Minors can now create a “Smart-ID” account using biometric data


“Young people in Lithuania are the first in the Baltic region to be able to create a ‘Smart-ID’ account independently using their biometric data. For young people without a smart device and without a valid passport or ID card with an electronic chip, a parent or guardian’s consent is also required to register a new account. During the registration process, with their consent, they will receive a link that remains active for 30 minutes, which they can sign with the most commonly used electronic signature tools – ‘Smart-ID’, ‘Mobile-ID’ or the certified signature on their ID card,” said V. Kamarevcevas.

According to the company’s representative, access to financial tools is important for all age groups, but especially young people: “The simplified registration process gives teenagers easier access to their money and encourages them to learn how to manage their personal finances, use online banking and safely access online services,” said V. Kamarevcevas.

Theory without practice is just empty talk

Eivilė Čipkutė, President of the Lithuanian Banking Association (LBA), described the opportunity for young people to create a “Smart-ID” account using biometric data as a welcome initiative. Not only will it open up new opportunities for them to manage their money in practice, but it will also raise Lithuania’s overall level of financial literacy.

“By providing opportunities for young people to learn how to use a bank card, make transfers, access e-banking, etc., we are laying a solid foundation for financial literacy. By combining theory and practice, they will be ready to manage their own finances once they are grown up, by knowing how to save and be sensible with sums much larger than pocket money,” said the LBA President.

The financial literacy of Lithuanian 15-year-olds is still below the level of their peers in other countries, and is even below the average, according to a study by the Organisation for Economic Co-operation and Development Programme for International Student Assessment (OECD PISA).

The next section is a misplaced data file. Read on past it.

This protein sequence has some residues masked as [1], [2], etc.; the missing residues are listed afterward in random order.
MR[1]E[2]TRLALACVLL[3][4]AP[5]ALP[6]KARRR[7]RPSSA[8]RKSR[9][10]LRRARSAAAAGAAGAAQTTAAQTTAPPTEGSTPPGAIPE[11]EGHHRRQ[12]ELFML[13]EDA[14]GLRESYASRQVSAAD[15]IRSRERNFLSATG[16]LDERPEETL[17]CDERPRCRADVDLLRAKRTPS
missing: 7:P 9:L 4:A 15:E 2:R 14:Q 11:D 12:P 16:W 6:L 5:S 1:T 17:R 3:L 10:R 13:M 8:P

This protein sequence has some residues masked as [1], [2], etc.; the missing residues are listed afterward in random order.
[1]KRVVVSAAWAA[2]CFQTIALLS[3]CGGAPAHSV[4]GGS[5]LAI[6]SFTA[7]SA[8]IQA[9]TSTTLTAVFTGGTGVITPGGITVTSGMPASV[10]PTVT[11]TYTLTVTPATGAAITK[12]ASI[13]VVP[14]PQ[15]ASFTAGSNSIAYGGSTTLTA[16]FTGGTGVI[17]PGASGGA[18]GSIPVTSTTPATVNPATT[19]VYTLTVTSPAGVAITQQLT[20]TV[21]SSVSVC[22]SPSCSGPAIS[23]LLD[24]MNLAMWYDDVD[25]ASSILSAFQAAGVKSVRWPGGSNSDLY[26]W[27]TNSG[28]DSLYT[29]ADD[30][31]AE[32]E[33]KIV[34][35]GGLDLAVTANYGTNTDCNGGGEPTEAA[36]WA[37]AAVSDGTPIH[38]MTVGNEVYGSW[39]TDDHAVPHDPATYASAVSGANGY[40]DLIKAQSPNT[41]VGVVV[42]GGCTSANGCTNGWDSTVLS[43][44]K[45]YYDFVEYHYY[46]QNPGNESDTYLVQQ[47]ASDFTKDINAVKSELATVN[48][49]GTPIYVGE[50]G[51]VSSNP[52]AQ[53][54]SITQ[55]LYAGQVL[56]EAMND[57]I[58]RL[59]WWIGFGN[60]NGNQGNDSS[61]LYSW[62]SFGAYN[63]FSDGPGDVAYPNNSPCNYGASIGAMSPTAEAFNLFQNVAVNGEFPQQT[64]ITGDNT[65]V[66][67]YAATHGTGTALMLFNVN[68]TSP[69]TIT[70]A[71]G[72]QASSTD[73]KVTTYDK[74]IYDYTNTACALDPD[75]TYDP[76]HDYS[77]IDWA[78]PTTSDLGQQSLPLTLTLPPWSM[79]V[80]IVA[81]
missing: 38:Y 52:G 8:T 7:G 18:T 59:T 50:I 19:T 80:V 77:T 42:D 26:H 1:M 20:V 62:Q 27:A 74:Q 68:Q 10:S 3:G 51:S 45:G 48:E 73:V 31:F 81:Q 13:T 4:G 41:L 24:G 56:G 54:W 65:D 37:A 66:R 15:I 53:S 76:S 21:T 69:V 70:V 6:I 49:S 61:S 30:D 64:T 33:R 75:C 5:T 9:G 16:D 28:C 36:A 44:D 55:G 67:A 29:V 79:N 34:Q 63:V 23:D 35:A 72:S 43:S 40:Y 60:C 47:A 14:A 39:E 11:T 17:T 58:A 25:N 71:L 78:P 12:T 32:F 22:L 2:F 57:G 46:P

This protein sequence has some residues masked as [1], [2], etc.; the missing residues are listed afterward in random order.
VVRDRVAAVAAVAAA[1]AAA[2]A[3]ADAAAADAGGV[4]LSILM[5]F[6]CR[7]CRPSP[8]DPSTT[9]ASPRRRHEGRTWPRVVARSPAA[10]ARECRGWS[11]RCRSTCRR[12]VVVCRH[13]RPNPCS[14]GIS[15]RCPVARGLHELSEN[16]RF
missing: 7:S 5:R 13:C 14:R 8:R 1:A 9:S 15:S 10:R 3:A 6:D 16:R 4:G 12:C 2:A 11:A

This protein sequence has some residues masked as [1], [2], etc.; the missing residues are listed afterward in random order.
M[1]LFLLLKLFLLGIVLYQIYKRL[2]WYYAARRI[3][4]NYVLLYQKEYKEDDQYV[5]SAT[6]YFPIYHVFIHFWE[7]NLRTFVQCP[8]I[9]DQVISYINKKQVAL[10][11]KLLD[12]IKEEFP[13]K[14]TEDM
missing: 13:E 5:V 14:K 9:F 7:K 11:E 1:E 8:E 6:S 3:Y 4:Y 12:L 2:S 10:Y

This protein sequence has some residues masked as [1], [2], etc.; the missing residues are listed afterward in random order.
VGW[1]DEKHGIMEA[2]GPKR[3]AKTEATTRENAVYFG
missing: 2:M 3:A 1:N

“In terms of financial literacy among young people, Lithuania ranked 8-9 out of 13 OECD countries, scoring 498 points while the OECD average was 505 points. The study showed that children in the countries with the highest levels of financial literacy – Estonia and Finland – are much more independent when it comes to managing their money. In Lithuania, parents are the most involved in their children’s financial literacy among OECD countries. Lithuanians often focus on setting an example for their children, but it seems that real-life experience should not be forgotten,” explained E. Čipkutė.

Learning about safety

V. Kamarevcevas pointed out that this innovation will not only give minors independence and contribute to the development of their financial literacy, but will also be a tool that helps them handle money safely.

“We keep hearing stories about personal data leaks and financial scams, so increasing the availability of financial tools is essential to raising the awareness of safety among young people. It is very important for parents to educate their children about cyber hygiene by showing them how to complete transactions safely in an e-shop, including checking the “Smart-ID” code displayed there against the one in the app. Young people also learn what to do if the codes do not match, and why it is important to cancel such transactions. With this foundation, young people will be able to safely take advantage of the opportunities that are open to them,” said V. Kamarevcevas.